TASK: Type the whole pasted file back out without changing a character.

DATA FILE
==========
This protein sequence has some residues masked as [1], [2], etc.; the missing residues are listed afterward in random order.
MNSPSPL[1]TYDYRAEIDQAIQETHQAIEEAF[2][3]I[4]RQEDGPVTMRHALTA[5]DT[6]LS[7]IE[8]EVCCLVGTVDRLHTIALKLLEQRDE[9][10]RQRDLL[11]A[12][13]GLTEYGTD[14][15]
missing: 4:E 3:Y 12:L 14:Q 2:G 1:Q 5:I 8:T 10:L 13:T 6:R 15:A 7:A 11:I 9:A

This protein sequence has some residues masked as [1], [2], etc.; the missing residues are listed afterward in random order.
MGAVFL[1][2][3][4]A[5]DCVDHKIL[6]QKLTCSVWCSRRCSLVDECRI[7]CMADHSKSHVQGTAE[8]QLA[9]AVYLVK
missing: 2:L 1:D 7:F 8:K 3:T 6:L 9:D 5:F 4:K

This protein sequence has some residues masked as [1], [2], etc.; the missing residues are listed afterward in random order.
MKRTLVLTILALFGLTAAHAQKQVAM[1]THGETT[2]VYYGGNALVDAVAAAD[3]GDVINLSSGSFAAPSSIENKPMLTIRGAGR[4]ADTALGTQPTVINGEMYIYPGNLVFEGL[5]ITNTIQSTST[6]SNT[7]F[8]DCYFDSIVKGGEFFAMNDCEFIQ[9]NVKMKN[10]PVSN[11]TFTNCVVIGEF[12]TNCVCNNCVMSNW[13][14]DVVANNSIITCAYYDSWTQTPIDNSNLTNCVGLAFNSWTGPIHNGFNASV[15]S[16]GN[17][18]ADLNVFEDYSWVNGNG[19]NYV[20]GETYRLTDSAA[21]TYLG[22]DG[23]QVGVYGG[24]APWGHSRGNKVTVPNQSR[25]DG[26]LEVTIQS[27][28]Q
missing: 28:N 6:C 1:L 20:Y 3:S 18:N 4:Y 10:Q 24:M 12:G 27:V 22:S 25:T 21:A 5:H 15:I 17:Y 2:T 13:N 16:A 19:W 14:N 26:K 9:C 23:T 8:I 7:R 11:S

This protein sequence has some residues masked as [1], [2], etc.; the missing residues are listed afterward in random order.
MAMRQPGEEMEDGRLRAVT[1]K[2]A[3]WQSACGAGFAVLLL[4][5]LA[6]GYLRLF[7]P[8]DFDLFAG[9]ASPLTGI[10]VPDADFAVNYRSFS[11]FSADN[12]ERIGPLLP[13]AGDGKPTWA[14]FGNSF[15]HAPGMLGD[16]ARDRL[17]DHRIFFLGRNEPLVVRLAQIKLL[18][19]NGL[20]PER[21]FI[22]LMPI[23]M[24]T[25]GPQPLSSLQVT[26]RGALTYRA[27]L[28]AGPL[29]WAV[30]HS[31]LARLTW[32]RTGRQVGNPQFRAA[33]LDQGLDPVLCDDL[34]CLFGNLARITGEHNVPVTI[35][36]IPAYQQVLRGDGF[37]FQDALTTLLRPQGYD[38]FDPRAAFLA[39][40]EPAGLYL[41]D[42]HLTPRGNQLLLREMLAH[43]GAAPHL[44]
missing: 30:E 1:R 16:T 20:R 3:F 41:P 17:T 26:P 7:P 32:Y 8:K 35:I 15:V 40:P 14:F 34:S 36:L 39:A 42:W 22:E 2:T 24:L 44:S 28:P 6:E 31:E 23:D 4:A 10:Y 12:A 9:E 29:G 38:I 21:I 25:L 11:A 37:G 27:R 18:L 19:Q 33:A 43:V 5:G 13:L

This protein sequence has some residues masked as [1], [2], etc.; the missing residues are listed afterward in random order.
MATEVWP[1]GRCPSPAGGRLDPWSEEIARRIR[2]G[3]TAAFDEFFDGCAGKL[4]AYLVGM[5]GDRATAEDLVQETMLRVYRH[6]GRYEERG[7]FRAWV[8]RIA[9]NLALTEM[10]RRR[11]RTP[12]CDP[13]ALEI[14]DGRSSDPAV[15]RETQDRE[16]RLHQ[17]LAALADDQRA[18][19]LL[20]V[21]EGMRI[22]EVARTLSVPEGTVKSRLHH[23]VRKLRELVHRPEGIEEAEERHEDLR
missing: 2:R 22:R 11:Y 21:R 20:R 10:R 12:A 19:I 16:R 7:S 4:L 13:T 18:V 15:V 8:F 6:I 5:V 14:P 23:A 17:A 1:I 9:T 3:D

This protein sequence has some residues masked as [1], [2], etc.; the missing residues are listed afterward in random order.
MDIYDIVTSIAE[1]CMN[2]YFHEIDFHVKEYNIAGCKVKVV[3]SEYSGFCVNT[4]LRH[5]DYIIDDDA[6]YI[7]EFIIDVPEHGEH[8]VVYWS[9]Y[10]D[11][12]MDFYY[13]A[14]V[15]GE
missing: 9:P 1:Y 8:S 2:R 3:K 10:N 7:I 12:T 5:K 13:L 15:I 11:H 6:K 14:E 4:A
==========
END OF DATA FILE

This protein sequence has some residues masked as [1], [2], etc.; the missing residues are listed afterward in random order.
MNSPSPL[1]TYDYRAEIDQAIQETHQAIEEAF[2][3]I[4]RQEDGPVTMRHALTA[5]DT[6]LS[7]IE[8]EVCCLVGTVDRLHTIALKLLEQRDE[9][10]RQRDLL[11]A[12][13]GLTEYGTD[14][15]
missing: 4:E 3:Y 12:L 14:Q 2:G 1:Q 5:I 8:T 10:L 13:T 6:R 15:A 7:A 11:I 9:A

This protein sequence has some residues masked as [1], [2], etc.; the missing residues are listed afterward in random order.
MGAVFL[1][2][3][4]A[5]DCVDHKIL[6]QKLTCSVWCSRRCSLVDECRI[7]CMADHSKSHVQGTAE[8]QLA[9]AVYLVK
missing: 2:L 1:D 7:F 8:K 3:T 6:L 9:D 5:F 4:K

This protein sequence has some residues masked as [1], [2], etc.; the missing residues are listed afterward in random order.
MKRTLVLTILALFGLTAAHAQKQVAM[1]THGETT[2]VYYGGNALVDAVAAAD[3]GDVINLSSGSFAAPSSIENKPMLTIRGAGR[4]ADTALGTQPTVINGEMYIYPGNLVFEGL[5]ITNTIQSTST[6]SNT[7]F[8]DCYFDSIVKGGEFFAMNDCEFIQ[9]NVKMKN[10]PVSN[11]TFTNCVVIGEF[12]TNCVCNNCVMSNW[13][14]DVVANNSIITCAYYDSWTQTPIDNSNLTNCVGLAFNSWTGPIHNGFNASV[15]S[16]GN[17][18]ADLNVFEDYSWVNGNG[19]NYV[20]GETYRLTDSAA[21]TYLG[22]DG[23]QVGVYGG[24]APWGHSRGNKVTVPNQSR[25]DG[26]LEVTIQS[27][28]Q
missing: 28:N 6:C 1:L 20:Y 3:S 18:N 4:Y 10:Q 24:M 12:G 27:V 22:S 25:T 21:A 5:H 15:I 17:Y 2:T 13:N 16:A 19:W 14:N 26:K 9:C 23:T 8:I 7:R 11:S

This protein sequence has some residues masked as [1], [2], etc.; the missing residues are listed afterward in random order.
MAMRQPGEEMEDGRLRAVT[1]K[2]A[3]WQSACGAGFAVLLL[4][5]LA[6]GYLRLF[7]P[8]DFDLFAG[9]ASPLTGI[10]VPDADFAVNYRSFS[11]FSADN[12]ERIGPLLP[13]AGDGKPTWA[14]FGNSF[15]HAPGMLGD[16]ARDRL[17]DHRIFFLGRNEPLVVRLAQIKLL[18][19]NGL[20]PER[21]FI[22]LMPI[23]M[24]T[25]GPQPLSSLQVT[26]RGALTYRA[27]L[28]AGPL[29]WAV[30]HS[31]LARLTW[32]RTGRQVGNPQFRAA[33]LDQGLDPVLCDDL[34]CLFGNLARITGEHNVPVTI[35][36]IPAYQQVLRGDGF[37]FQDALTTLLRPQGYD[38]FDPRAAFLA[39][40]EPAGLYL[41]D[42]HLTPRGNQLLLREMLAH[43]GAAPHL[44]
missing: 30:E 1:R 16:T 20:R 3:F 41:P 17:T 26:P 7:P 32:Y 8:K 35:I 15:V 40:P 14:F 34:S 36:L 39:A 42:W 22:E 2:T 24:L 44:S 28:P 6:E 31:E 23:D 4:A 10:Y 12:A 9:E 29:G 38:I 21:I 25:L 11:A 37:G 27:R 18:L 19:Q 33:A 43:V 5:G 13:L

This protein sequence has some residues masked as [1], [2], etc.; the missing residues are listed afterward in random order.
MATEVWP[1]GRCPSPAGGRLDPWSEEIARRIR[2]G[3]TAAFDEFFDGCAGKL[4]AYLVGM[5]GDRATAEDLVQETMLRVYRH[6]GRYEERG[7]FRAWV[8]RIA[9]NLALTEM[10]RRR[11]RTP[12]CDP[13]ALEI[14]DGRSSDPAV[15]RETQDRE[16]RLHQ[17]LAALADDQRA[18][19]LL[20]V[21]EGMRI[22]EVARTLSVPEGTVKSRLHH[23]VRKLRELVHRPEGIEEAEERHEDLR
missing: 2:R 22:R 11:Y 21:R 20:R 10:R 12:A 19:I 16:R 7:S 4:L 13:T 18:V 15:V 8:F 6:I 5:V 14:P 23:A 17:A 1:I 9:T 3:D

This protein sequence has some residues masked as [1], [2], etc.; the missing residues are listed afterward in random order.
MDIYDIVTSIAE[1]CMN[2]YFHEIDFHVKEYNIAGCKVKVV[3]SEYSGFCVNT[4]LRH[5]DYIIDDDA[6]YI[7]EFIIDVPEHGEH[8]VVYWS[9]Y[10]D[11][12]MDFYY[13]A[14]V[15]GE
missing: 9:P 1:Y 8:S 2:R 3:K 10:N 7:I 12:T 5:K 13:L 15:I 11:H 6:K 14:E 4:A